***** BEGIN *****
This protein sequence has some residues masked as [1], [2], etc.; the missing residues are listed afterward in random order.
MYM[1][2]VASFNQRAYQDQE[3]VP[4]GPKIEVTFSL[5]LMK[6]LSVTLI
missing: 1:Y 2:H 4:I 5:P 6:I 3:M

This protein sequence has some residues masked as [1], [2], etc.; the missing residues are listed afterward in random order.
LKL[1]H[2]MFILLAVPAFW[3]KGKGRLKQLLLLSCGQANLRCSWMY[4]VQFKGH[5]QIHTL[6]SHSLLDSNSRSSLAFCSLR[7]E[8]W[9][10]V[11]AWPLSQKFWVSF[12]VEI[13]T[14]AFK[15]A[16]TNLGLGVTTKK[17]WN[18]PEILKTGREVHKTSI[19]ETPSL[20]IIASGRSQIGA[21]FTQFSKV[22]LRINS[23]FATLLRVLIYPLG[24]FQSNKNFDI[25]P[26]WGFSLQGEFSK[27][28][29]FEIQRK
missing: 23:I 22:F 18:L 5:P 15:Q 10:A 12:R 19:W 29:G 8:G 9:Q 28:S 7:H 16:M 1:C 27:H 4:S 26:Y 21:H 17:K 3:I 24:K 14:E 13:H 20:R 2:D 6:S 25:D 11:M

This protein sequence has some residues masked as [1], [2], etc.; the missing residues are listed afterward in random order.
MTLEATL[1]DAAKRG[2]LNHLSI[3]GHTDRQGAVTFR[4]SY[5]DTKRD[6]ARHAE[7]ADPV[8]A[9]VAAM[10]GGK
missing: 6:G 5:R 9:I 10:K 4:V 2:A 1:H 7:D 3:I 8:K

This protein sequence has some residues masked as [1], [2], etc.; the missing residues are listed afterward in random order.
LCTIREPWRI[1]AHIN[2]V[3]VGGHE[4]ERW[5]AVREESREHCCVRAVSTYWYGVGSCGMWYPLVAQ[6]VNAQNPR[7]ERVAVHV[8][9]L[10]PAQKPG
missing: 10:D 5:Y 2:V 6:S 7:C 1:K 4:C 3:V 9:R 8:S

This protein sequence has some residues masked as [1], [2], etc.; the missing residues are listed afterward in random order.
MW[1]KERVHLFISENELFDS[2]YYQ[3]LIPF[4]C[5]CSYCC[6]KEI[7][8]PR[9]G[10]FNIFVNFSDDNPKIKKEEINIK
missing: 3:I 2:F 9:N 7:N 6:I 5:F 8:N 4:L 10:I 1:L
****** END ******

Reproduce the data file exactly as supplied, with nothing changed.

This protein sequence has some residues masked as [1], [2], etc.; the missing residues are listed afterward in random order.
MYM[1][2]VASFNQRAYQDQE[3]VP[4]GPKIEVTFSL[5]LMK[6]LSVTLI
missing: 1:Y 2:H 4:I 5:P 6:I 3:M

This protein sequence has some residues masked as [1], [2], etc.; the missing residues are listed afterward in random order.
LKL[1]H[2]MFILLAVPAFW[3]KGKGRLKQLLLLSCGQANLRCSWMY[4]VQFKGH[5]QIHTL[6]SHSLLDSNSRSSLAFCSLR[7]E[8]W[9][10]V[11]AWPLSQKFWVSF[12]VEI[13]T[14]AFK[15]A[16]TNLGLGVTTKK[17]WN[18]PEILKTGREVHKTSI[19]ETPSL[20]IIASGRSQIGA[21]FTQFSKV[22]LRINS[23]FATLLRVLIYPLG[24]FQSNKNFDI[25]P[26]WGFSLQGEFSK[27][28][29]FEIQRK
missing: 23:I 22:F 18:L 5:P 15:Q 10:A 12:R 19:W 29:G 8:G 9:Q 28:S 7:H 16:M 1:C 27:H 4:S 26:Y 21:H 17:K 3:I 24:K 14:E 13:H 20:R 2:D 6:S 25:D 11:M

This protein sequence has some residues masked as [1], [2], etc.; the missing residues are listed afterward in random order.
MTLEATL[1]DAAKRG[2]LNHLSI[3]GHTDRQGAVTFR[4]SY[5]DTKRD[6]ARHAE[7]ADPV[8]A[9]VAAM[10]GGK
missing: 6:G 5:R 9:I 10:K 4:V 2:A 1:H 7:D 3:I 8:K

This protein sequence has some residues masked as [1], [2], etc.; the missing residues are listed afterward in random order.
LCTIREPWRI[1]AHIN[2]V[3]VGGHE[4]ERW[5]AVREESREHCCVRAVSTYWYGVGSCGMWYPLVAQ[6]VNAQNPR[7]ERVAVHV[8][9]L[10]PAQKPG
missing: 10:D 5:Y 2:V 6:S 7:C 1:K 4:C 3:V 9:R 8:S

This protein sequence has some residues masked as [1], [2], etc.; the missing residues are listed afterward in random order.
MW[1]KERVHLFISENELFDS[2]YYQ[3]LIPF[4]C[5]CSYCC[6]KEI[7][8]PR[9]G[10]FNIFVNFSDDNPKIKKEEINIK
missing: 3:I 2:F 9:N 7:N 6:I 5:F 8:N 4:L 10:I 1:L